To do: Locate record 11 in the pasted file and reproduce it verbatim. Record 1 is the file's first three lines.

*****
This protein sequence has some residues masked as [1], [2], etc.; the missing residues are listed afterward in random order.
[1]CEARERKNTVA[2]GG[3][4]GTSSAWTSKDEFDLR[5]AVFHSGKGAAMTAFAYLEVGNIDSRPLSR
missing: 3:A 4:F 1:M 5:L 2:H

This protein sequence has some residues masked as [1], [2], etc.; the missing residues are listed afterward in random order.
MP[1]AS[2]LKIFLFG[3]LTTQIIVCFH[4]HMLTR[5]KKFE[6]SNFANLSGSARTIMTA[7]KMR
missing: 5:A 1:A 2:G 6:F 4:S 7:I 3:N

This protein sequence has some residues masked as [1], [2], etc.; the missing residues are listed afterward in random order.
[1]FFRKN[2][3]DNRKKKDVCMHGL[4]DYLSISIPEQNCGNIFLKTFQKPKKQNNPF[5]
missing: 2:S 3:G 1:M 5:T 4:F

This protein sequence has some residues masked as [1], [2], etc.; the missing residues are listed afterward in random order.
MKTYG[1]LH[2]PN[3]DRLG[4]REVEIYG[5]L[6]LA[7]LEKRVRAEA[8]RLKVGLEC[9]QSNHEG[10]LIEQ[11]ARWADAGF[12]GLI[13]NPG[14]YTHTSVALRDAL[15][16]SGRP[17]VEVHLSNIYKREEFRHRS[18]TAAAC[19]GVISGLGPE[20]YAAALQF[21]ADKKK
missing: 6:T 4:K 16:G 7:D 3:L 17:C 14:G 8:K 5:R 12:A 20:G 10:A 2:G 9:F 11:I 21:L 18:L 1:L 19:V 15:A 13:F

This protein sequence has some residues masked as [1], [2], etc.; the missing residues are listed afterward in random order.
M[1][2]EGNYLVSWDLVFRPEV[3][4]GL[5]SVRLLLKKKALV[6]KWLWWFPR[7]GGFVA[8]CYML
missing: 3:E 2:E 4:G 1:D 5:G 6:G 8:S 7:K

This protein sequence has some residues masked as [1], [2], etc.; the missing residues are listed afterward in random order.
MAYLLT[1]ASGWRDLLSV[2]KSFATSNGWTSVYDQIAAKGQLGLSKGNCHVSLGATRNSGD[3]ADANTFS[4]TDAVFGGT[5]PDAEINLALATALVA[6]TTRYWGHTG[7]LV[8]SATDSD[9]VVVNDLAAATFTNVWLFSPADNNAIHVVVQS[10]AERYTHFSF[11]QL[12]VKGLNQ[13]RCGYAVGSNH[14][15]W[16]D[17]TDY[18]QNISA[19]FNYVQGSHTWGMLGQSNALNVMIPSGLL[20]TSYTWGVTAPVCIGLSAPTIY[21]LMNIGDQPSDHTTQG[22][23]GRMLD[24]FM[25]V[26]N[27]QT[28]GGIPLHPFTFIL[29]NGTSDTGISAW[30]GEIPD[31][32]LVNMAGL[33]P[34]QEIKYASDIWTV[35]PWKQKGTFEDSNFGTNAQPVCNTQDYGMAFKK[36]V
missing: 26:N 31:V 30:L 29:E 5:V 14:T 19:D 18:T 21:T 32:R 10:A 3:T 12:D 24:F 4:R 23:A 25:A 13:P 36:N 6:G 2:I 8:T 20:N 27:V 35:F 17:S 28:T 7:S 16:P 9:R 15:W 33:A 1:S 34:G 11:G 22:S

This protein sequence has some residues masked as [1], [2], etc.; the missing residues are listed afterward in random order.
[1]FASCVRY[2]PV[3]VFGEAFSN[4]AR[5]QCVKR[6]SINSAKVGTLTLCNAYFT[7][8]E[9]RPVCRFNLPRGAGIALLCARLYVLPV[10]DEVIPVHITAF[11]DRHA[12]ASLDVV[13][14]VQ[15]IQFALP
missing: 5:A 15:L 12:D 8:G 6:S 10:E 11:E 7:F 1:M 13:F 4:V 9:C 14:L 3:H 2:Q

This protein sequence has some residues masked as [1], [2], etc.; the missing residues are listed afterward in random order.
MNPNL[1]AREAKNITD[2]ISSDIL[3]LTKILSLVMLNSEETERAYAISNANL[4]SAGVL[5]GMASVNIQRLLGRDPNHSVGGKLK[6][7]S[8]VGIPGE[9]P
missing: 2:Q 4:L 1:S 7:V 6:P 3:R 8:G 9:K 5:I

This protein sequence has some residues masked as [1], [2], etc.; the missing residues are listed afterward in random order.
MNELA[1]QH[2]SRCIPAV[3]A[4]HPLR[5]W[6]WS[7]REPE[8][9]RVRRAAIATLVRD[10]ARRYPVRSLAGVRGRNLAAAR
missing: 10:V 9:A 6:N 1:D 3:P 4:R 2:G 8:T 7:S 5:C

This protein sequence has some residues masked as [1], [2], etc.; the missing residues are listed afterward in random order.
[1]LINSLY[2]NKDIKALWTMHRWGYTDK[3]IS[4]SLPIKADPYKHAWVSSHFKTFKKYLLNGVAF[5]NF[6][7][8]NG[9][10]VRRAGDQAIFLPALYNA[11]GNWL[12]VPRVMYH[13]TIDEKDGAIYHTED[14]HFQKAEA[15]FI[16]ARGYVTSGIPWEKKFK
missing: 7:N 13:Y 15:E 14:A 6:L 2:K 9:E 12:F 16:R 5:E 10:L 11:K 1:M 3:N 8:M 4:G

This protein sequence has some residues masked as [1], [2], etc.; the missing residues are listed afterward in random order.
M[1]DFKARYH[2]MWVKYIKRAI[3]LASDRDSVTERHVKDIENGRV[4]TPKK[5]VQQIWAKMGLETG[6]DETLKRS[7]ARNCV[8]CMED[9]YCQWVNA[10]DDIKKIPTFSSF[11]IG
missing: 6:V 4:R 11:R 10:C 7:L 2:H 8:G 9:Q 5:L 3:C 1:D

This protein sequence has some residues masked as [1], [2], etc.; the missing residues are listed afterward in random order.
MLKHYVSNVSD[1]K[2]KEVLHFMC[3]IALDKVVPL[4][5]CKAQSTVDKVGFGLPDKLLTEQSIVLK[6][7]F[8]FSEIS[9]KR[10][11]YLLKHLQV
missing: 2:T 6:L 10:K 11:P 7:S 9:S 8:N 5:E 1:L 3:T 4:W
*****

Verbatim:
This protein sequence has some residues masked as [1], [2], etc.; the missing residues are listed afterward in random order.
M[1]DFKARYH[2]MWVKYIKRAI[3]LASDRDSVTERHVKDIENGRV[4]TPKK[5]VQQIWAKMGLETG[6]DETLKRS[7]ARNCV[8]CMED[9]YCQWVNA[10]DDIKKIPTFSSF[11]IG
missing: 6:V 4:R 11:R 10:C 7:L 2:H 8:G 9:Q 5:L 3:C 1:D